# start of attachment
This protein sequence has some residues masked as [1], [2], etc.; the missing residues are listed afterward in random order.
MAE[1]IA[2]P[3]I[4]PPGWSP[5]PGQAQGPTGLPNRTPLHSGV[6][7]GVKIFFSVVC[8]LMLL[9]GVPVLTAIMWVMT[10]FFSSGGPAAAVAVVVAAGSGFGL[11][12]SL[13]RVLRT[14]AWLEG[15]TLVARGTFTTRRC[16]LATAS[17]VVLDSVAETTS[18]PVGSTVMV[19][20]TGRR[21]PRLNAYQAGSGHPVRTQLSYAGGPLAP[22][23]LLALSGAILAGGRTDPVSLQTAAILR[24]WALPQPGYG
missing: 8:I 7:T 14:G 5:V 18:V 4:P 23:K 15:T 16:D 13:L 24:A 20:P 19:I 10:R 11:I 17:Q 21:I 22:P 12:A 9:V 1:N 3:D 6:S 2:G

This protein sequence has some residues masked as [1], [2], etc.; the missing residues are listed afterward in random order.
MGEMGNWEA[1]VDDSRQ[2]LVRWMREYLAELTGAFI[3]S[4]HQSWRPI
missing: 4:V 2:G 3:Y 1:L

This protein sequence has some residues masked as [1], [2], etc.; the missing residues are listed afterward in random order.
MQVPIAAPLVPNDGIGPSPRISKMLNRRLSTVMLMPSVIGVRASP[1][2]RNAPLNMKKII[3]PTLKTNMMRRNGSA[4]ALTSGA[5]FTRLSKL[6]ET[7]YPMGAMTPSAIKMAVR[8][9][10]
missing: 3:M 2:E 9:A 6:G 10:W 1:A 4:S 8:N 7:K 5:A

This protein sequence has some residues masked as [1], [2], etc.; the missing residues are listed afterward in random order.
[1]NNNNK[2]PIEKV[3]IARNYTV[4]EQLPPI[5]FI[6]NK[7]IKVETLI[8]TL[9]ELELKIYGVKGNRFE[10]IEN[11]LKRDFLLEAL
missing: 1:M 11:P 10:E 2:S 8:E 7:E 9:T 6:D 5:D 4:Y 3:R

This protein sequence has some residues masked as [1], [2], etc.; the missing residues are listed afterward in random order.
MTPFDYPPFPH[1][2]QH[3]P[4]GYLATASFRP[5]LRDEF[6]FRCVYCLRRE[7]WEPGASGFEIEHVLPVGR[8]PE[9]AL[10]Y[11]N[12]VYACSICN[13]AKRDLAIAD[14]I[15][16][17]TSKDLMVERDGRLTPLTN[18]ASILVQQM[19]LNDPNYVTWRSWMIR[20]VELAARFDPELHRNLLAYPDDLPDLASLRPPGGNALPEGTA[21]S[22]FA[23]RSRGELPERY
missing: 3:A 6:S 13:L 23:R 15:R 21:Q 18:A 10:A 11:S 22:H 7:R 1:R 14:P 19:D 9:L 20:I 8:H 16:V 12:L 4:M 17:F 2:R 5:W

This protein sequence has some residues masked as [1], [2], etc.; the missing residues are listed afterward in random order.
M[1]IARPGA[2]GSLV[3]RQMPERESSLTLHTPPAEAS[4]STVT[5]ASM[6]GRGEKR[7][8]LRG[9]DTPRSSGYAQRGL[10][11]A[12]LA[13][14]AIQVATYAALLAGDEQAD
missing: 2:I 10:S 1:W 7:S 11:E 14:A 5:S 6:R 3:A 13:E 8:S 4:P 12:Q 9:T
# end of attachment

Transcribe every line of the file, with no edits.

This protein sequence has some residues masked as [1], [2], etc.; the missing residues are listed afterward in random order.
MAE[1]IA[2]P[3]I[4]PPGWSP[5]PGQAQGPTGLPNRTPLHSGV[6][7]GVKIFFSVVC[8]LMLL[9]GVPVLTAIMWVMT[10]FFSSGGPAAAVAVVVAAGSGFGL[11][12]SL[13]RVLRT[14]AWLEG[15]TLVARGTFTTRRC[16]LATAS[17]VVLDSVAETTS[18]PVGSTVMV[19][20]TGRR[21]PRLNAYQAGSGHPVRTQLSYAGGPLAP[22][23]LLALSGAILAGGRTDPVSLQTAAILR[24]WALPQPGYG
missing: 8:I 7:T 14:G 5:V 18:V 4:P 23:K 15:T 16:D 13:L 24:A 20:P 19:I 10:R 11:I 17:Q 21:I 22:P 12:A 9:V 1:N 3:D 6:S 2:G

This protein sequence has some residues masked as [1], [2], etc.; the missing residues are listed afterward in random order.
MGEMGNWEA[1]VDDSRQ[2]LVRWMREYLAELTGAFI[3]S[4]HQSWRPI
missing: 4:V 2:G 3:Y 1:L

This protein sequence has some residues masked as [1], [2], etc.; the missing residues are listed afterward in random order.
MQVPIAAPLVPNDGIGPSPRISKMLNRRLSTVMLMPSVIGVRASP[1][2]RNAPLNMKKII[3]PTLKTNMMRRNGSA[4]ALTSGA[5]FTRLSKL[6]ET[7]YPMGAMTPSAIKMAVR[8][9][10]
missing: 3:M 2:E 9:A 6:G 10:W 1:A 4:S 8:N 7:K 5:A

This protein sequence has some residues masked as [1], [2], etc.; the missing residues are listed afterward in random order.
[1]NNNNK[2]PIEKV[3]IARNYTV[4]EQLPPI[5]FI[6]NK[7]IKVETLI[8]TL[9]ELELKIYGVKGNRFE[10]IEN[11]LKRDFLLEAL
missing: 1:M 11:P 10:E 2:S 8:E 7:E 9:T 6:D 5:D 4:Y 3:R

This protein sequence has some residues masked as [1], [2], etc.; the missing residues are listed afterward in random order.
MTPFDYPPFPH[1][2]QH[3]P[4]GYLATASFRP[5]LRDEF[6]FRCVYCLRRE[7]WEPGASGFEIEHVLPVGR[8]PE[9]AL[10]Y[11]N[12]VYACSICN[13]AKRDLAIAD[14]I[15][16][17]TSKDLMVERDGRLTPLTN[18]ASILVQQM[19]LNDPNYVTWRSWMIR[20]VELAARFDPELHRNLLAYPDDLPDLASLRPPGGNALPEGTA[21]S[22]FA[23]RSRGELPERY
missing: 3:A 6:S 13:L 23:R 15:R 21:Q 18:A 10:A 11:S 22:H 7:R 1:R 14:P 19:D 9:L 20:I 8:H 16:V 12:L 4:M 17:F 2:R 5:W

This protein sequence has some residues masked as [1], [2], etc.; the missing residues are listed afterward in random order.
M[1]IARPGA[2]GSLV[3]RQMPERESSLTLHTPPAEAS[4]STVT[5]ASM[6]GRGEKR[7][8]LRG[9]DTPRSSGYAQRGL[10][11]A[12]LA[13][14]AIQVATYAALLAGDEQAD
missing: 2:I 10:S 1:W 7:S 11:E 14:A 5:S 6:R 3:A 13:E 8:S 4:P 12:Q 9:T